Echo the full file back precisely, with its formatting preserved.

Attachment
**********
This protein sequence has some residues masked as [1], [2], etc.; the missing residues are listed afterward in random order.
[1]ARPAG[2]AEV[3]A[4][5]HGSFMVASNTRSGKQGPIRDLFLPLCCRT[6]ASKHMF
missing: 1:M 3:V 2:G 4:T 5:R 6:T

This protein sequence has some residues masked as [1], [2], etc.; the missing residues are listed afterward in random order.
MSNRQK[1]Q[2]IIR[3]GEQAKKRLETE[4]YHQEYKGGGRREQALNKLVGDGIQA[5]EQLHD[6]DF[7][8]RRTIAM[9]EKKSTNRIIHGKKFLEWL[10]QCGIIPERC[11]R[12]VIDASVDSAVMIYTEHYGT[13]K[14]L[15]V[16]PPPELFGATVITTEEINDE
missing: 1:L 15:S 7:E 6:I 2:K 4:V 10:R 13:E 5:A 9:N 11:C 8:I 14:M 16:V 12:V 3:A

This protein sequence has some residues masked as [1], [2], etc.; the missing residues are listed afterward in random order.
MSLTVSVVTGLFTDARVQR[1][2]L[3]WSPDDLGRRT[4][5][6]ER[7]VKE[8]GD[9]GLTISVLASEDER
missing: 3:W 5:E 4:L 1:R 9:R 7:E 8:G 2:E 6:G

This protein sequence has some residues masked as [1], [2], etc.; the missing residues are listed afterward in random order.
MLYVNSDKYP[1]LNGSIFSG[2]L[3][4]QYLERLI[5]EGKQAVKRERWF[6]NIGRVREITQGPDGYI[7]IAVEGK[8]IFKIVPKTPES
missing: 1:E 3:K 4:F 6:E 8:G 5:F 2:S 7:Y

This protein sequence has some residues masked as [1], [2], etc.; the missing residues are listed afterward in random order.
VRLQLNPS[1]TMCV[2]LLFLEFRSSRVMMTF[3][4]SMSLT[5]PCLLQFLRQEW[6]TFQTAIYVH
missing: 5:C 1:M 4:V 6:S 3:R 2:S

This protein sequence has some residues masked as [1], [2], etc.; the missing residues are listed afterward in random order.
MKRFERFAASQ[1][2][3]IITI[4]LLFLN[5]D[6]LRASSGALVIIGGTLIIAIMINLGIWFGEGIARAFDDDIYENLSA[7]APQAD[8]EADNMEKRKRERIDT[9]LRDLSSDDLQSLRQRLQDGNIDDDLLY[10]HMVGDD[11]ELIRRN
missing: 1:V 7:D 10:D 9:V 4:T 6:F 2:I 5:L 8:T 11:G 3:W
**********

This protein sequence has some residues masked as [1], [2], etc.; the missing residues are listed afterward in random order.
[1]ARPAG[2]AEV[3]A[4][5]HGSFMVASNTRSGKQGPIRDLFLPLCCRT[6]ASKHMF
missing: 1:M 3:V 2:G 4:T 5:R 6:T

This protein sequence has some residues masked as [1], [2], etc.; the missing residues are listed afterward in random order.
MSNRQK[1]Q[2]IIR[3]GEQAKKRLETE[4]YHQEYKGGGRREQALNKLVGDGIQA[5]EQLHD[6]DF[7][8]RRTIAM[9]EKKSTNRIIHGKKFLEWL[10]QCGIIPERC[11]R[12]VIDASVDSAVMIYTEHYGT[13]K[14]L[15]V[16]PPPELFGATVITTEEINDE
missing: 1:L 15:S 7:E 6:I 2:K 4:V 10:R 13:E 5:A 9:N 11:C 8:I 14:M 16:V 12:V 3:A

This protein sequence has some residues masked as [1], [2], etc.; the missing residues are listed afterward in random order.
MSLTVSVVTGLFTDARVQR[1][2]L[3]WSPDDLGRRT[4][5][6]ER[7]VKE[8]GD[9]GLTISVLASEDER
missing: 3:W 5:E 4:L 1:R 9:R 7:E 8:G 2:E 6:G

This protein sequence has some residues masked as [1], [2], etc.; the missing residues are listed afterward in random order.
MLYVNSDKYP[1]LNGSIFSG[2]L[3][4]QYLERLI[5]EGKQAVKRERWF[6]NIGRVREITQGPDGYI[7]IAVEGK[8]IFKIVPKTPES
missing: 1:E 3:K 4:F 6:E 8:G 5:F 2:S 7:Y

This protein sequence has some residues masked as [1], [2], etc.; the missing residues are listed afterward in random order.
VRLQLNPS[1]TMCV[2]LLFLEFRSSRVMMTF[3][4]SMSLT[5]PCLLQFLRQEW[6]TFQTAIYVH
missing: 5:C 1:M 4:V 6:S 3:R 2:S

This protein sequence has some residues masked as [1], [2], etc.; the missing residues are listed afterward in random order.
MKRFERFAASQ[1][2][3]IITI[4]LLFLN[5]D[6]LRASSGALVIIGGTLIIAIMINLGIWFGEGIARAFDDDIYENLSA[7]APQAD[8]EADNMEKRKRERIDT[9]LRDLSSDDLQSLRQRLQDGNIDDDLLY[10]HMVGDD[11]ELIRRN
missing: 1:V 7:D 10:D 9:V 4:T 6:F 2:I 5:L 8:T 11:G 3:W